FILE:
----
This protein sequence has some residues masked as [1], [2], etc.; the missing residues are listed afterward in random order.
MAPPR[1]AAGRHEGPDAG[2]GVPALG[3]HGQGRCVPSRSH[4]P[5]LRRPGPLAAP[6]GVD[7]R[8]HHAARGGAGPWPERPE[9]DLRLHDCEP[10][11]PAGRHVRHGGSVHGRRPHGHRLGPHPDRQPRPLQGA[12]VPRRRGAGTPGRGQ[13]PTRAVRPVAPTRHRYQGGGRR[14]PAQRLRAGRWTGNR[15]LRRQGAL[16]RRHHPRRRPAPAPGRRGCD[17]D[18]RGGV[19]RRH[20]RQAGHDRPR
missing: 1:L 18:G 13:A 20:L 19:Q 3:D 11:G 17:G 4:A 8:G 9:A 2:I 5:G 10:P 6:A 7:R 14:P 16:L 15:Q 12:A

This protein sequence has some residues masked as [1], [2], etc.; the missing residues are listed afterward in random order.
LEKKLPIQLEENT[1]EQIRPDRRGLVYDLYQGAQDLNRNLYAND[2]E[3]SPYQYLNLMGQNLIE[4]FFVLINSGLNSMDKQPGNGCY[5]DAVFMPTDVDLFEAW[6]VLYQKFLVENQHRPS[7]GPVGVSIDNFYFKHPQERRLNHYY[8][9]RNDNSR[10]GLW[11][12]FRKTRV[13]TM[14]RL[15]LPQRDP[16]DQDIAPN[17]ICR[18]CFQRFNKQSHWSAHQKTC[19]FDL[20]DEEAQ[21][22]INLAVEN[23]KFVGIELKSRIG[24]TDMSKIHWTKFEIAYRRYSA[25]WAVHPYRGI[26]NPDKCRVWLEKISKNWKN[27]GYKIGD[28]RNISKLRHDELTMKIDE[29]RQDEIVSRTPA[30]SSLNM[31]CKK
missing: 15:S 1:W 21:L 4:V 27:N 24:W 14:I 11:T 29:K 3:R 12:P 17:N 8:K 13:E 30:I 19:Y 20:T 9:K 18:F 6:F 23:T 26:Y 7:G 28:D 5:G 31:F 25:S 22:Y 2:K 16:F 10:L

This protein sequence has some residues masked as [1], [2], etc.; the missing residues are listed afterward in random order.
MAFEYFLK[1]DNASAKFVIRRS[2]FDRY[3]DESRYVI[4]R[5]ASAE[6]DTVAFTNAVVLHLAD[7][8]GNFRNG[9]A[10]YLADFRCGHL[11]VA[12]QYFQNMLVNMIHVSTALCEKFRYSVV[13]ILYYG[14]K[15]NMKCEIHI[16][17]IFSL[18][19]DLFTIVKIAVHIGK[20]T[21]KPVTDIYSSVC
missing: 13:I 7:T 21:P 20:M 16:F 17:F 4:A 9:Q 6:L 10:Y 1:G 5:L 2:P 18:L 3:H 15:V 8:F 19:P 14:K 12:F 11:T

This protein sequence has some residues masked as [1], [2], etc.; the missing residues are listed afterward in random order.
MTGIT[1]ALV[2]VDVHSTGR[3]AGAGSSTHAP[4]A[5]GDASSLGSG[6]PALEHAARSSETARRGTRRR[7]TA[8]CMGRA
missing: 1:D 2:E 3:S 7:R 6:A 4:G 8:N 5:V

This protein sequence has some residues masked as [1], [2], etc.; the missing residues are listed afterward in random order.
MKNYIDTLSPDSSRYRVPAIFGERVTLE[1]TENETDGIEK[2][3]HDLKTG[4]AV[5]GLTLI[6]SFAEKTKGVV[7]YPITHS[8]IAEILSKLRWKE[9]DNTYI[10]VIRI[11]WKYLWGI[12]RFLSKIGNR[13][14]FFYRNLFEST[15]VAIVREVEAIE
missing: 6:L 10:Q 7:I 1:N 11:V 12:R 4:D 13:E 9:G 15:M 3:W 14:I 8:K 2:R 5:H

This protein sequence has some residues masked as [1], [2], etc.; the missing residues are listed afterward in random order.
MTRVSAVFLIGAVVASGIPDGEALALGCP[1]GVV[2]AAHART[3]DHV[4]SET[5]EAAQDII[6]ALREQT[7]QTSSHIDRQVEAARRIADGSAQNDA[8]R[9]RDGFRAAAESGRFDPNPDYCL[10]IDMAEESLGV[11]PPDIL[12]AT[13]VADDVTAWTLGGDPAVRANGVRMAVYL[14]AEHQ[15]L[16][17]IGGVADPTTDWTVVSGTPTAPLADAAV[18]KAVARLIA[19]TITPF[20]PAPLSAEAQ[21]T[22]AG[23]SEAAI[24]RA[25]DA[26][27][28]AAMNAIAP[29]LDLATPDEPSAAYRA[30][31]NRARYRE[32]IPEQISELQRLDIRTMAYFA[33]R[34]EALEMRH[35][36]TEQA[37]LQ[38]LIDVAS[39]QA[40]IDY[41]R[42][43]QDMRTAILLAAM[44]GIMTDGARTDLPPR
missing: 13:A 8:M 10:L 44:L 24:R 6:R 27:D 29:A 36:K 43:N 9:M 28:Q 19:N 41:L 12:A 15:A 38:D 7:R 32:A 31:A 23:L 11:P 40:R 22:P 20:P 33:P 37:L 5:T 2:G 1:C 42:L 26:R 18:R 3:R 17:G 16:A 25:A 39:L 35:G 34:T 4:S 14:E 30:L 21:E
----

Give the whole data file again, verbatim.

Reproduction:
This protein sequence has some residues masked as [1], [2], etc.; the missing residues are listed afterward in random order.
MAPPR[1]AAGRHEGPDAG[2]GVPALG[3]HGQGRCVPSRSH[4]P[5]LRRPGPLAAP[6]GVD[7]R[8]HHAARGGAGPWPERPE[9]DLRLHDCEP[10][11]PAGRHVRHGGSVHGRRPHGHRLGPHPDRQPRPLQGA[12]VPRRRGAGTPGRGQ[13]PTRAVRPVAPTRHRYQGGGRR[14]PAQRLRAGRWTGNR[15]LRRQGAL[16]RRHHPRRRPAPAPGRRGCD[17]D[18]RGGV[19]RRH[20]RQAGHDRPR
missing: 1:L 18:G 13:A 20:L 19:Q 3:D 11:G 17:G 4:A 8:G 9:A 2:I 5:G 10:P 6:A 7:R 14:P 16:L 15:Q 12:A

This protein sequence has some residues masked as [1], [2], etc.; the missing residues are listed afterward in random order.
LEKKLPIQLEENT[1]EQIRPDRRGLVYDLYQGAQDLNRNLYAND[2]E[3]SPYQYLNLMGQNLIE[4]FFVLINSGLNSMDKQPGNGCY[5]DAVFMPTDVDLFEAW[6]VLYQKFLVENQHRPS[7]GPVGVSIDNFYFKHPQERRLNHYY[8][9]RNDNSR[10]GLW[11][12]FRKTRV[13]TM[14]RL[15]LPQRDP[16]DQDIAPN[17]ICR[18]CFQRFNKQSHWSAHQKTC[19]FDL[20]DEEAQ[21][22]INLAVEN[23]KFVGIELKSRIG[24]TDMSKIHWTKFEIAYRRYSA[25]WAVHPYRGI[26]NPDKCRVWLEKISKNWKN[27]GYKIGD[28]RNISKLRHDELTMKIDE[29]RQDEIVSRTPA[30]SSLNM[31]CKK
missing: 15:S 1:W 21:L 4:V 27:N 24:W 14:I 11:T 29:K 3:R 12:P 17:N 8:K 13:E 30:I 19:Y 20:T 9:K 18:F 6:F 23:T 26:Y 7:G 28:D 5:G 31:F 25:S 22:Y 2:K 16:F 10:L

This protein sequence has some residues masked as [1], [2], etc.; the missing residues are listed afterward in random order.
MAFEYFLK[1]DNASAKFVIRRS[2]FDRY[3]DESRYVI[4]R[5]ASAE[6]DTVAFTNAVVLHLAD[7][8]GNFRNG[9]A[10]YLADFRCGHL[11]VA[12]QYFQNMLVNMIHVSTALCEKFRYSVV[13]ILYYG[14]K[15]NMKCEIHI[16][17]IFSL[18][19]DLFTIVKIAVHIGK[20]T[21]KPVTDIYSSVC
missing: 13:I 7:T 21:P 20:M 16:F 17:F 4:A 9:Q 6:L 10:Y 1:G 5:L 2:P 18:L 3:H 15:V 8:F 19:P 14:K 12:F 11:T

This protein sequence has some residues masked as [1], [2], etc.; the missing residues are listed afterward in random order.
MTGIT[1]ALV[2]VDVHSTGR[3]AGAGSSTHAP[4]A[5]GDASSLGSG[6]PALEHAARSSETARRGTRRR[7]TA[8]CMGRA
missing: 1:D 2:E 3:S 7:R 6:A 4:G 8:N 5:V

This protein sequence has some residues masked as [1], [2], etc.; the missing residues are listed afterward in random order.
MKNYIDTLSPDSSRYRVPAIFGERVTLE[1]TENETDGIEK[2][3]HDLKTG[4]AV[5]GLTLI[6]SFAEKTKGVV[7]YPITHS[8]IAEILSKLRWKE[9]DNTYI[10]VIRI[11]WKYLWGI[12]RFLSKIGNR[13][14]FFYRNLFEST[15]VAIVREVEAIE
missing: 6:L 10:Q 7:I 1:N 11:V 12:R 4:D 13:E 9:G 15:M 3:W 14:I 8:K 2:R 5:H

This protein sequence has some residues masked as [1], [2], etc.; the missing residues are listed afterward in random order.
MTRVSAVFLIGAVVASGIPDGEALALGCP[1]GVV[2]AAHART[3]DHV[4]SET[5]EAAQDII[6]ALREQT[7]QTSSHIDRQVEAARRIADGSAQNDA[8]R[9]RDGFRAAAESGRFDPNPDYCL[10]IDMAEESLGV[11]PPDIL[12]AT[13]VADDVTAWTLGGDPAVRANGVRMAVYL[14]AEHQ[15]L[16][17]IGGVADPTTDWTVVSGTPTAPLADAAV[18]KAVARLIA[19]TITPF[20]PAPLSAEAQ[21]T[22]AG[23]SEAAI[24]RA[25]DA[26][27][28]AAMNAIAP[29]LDLATPDEPSAAYRA[30][31]NRARYRE[32]IPEQISELQRLDIRTMAYFA[33]R[34]EALEMRH[35][36]TEQA[37]LQ[38]LIDVAS[39]QA[40]IDY[41]R[42][43]QDMRTAILLAAM[44]GIMTDGARTDLPPR
missing: 13:A 8:M 10:L 44:L 24:R 6:R 27:D 29:A 36:K 43:N 9:M 28:Q 19:N 41:L 12:A 15:A 38:D 7:R 32:A 31:A 23:L 11:P 40:R 22:P 20:P 33:P 37:L 5:T 2:G 1:C 42:L 26:R 18:R 3:R 17:G 16:A 25:A 39:L 35:G 34:T 4:S 14:E 30:L 21:E